Year of Residency: 2019
- New England Complex Systems Institute (NECSI) 2008/9
Complex Physical, Biological and Social Systems
- Johns Hopkins University 2005
- Maryland Institute College of Art 2002
- we found no new information, but we did find a slightly new perspective
Unit C, Los Angeles, USA 2018
- we’re either destroying ourselves or discovering the words for color
Eleven Blokk Arts Foundation, Budapest, Hungary 2018
- On the Mode of Existence of Narrative and Structure
Glass Box Gallery, Seattle, USA 2017
- generalities, repetition and that self-defining thing I keep forgetting to tell you
Organhaus, Chongqing, China 2016
- if only there were a place just quiet and bright, that also smelled good
Kostka Gallery, Prague, Czech Republic 2015
- Meet Factory Open Studios
Meet Factory, Prague, Czech Republic 2015
- things I was meant to have said yesterday
Glass Box Gallery, Seattle, USA 2014
- Considerations of This Future. This Future. This Future.
goC Studio, Seattle, USA 2014
- Enigma Machine
Bumbershoot, Seattle, USA 2013
- I Want All of This. All of This I Want
[storefront], Seattle, USA 2013
- this time we see, this time we feel
H Gallery, Bangkok, Thailand 2013
- we turn our heads toward the light (or wander aimlessly in the dark)
Olson Kundig Architects, Seattle, USA 2012
- Remember This
Vermillion Gallery, Seattle, USA 2011
- trophies for boredom
Graypants, Seattle, USA 2011
- prescriptions for Awe and Wonder
Graypants, Seattle, USA 2009
- Celebrating the Mundane
Montana State University, Bozeman, USA 2018
- Development of Sculpture
Sichuan Fine Arts Institute, Chongqing, China 2016
- we never became who we are
Bangkok University, Bangkok, Thailand 2013
- Story: a love between Continuity and Discreteness
PechaKucha, Seattle, USA 2012
- Incompleteness and the Lives of Small Ideas
Gensler, Seattle, USA 2012
- The Agonizing Beauty of The Middle
Callison, Seattle, USA 2012
- Scale, Randomness, and other Pretty Things
Olson Kundig Architects, Seattle, USA 2011
- Eleven Blokk Arts Foundation
Budapest, Hungry 2017/8
Chongqing, China 2016
Berlin, Germany 2016
Budapest, Hungry 2015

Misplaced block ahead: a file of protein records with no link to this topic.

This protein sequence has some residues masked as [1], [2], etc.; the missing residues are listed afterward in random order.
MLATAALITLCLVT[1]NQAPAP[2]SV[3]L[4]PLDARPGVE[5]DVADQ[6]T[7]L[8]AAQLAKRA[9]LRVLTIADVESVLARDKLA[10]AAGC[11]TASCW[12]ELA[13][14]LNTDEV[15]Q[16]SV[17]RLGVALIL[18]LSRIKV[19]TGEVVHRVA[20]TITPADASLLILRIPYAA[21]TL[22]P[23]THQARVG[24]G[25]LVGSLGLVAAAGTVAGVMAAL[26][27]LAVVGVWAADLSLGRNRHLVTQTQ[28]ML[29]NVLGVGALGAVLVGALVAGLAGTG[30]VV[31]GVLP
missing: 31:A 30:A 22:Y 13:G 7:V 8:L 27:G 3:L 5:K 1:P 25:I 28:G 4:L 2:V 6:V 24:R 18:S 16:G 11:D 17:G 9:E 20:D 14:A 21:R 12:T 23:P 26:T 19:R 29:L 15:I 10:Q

- Meet Factory
Prague, Czech Republic 2015
- MADE@EU Recipient 2016
- Recraft Ambassador, Seiko Recraft Campaign 2014
- Mark von Rosenstiel: někdy bych se chtěl zanořit do prostoru spolu s ostatními
Material Times 2015
- [storefront] Olson Kundig Architects 2011-2013
Olson Kundig Architects 2014
- A Machine That Wants It All
The Stranger, Jen Graves 2013
- Content and Lethargic
Degenerate Art Stream, Alan Maskin 2012
There’s no way to describe an artistic practice in a single page without the tone and narrative coming across with dashes of simplicity and triteness. This is an unfortunate reality of trying to create a single vantage point onto a pursuit as creator and student to a set of objects, when the reality is that such a pursuit is ever changing and irregularly faceted: there is no single vantage point to be had. Hopefully there is enough purpose and meaning in what follows, that at least an entry point to a landscape of ideas is revealed. Like all stories, it is best to start at the beginning.
When I was a kid, I used to worry a lot about absolute truth. There were no gray areas in my head only right and wrong, true or false, on or off. I would pester my mom continuously about the exact place I was before birth. It wasn’t a spiritual question I was asking, but one of how my presence extended on either side of the conscious timeline; a question of logistics and continuity. Luckily my need for absolutes has shifted, and with this shift I have found an approach to my practice that allows me to pursue the creation of objects that play with the space between the relative and the absolute; the space where the parts of us live that make us human.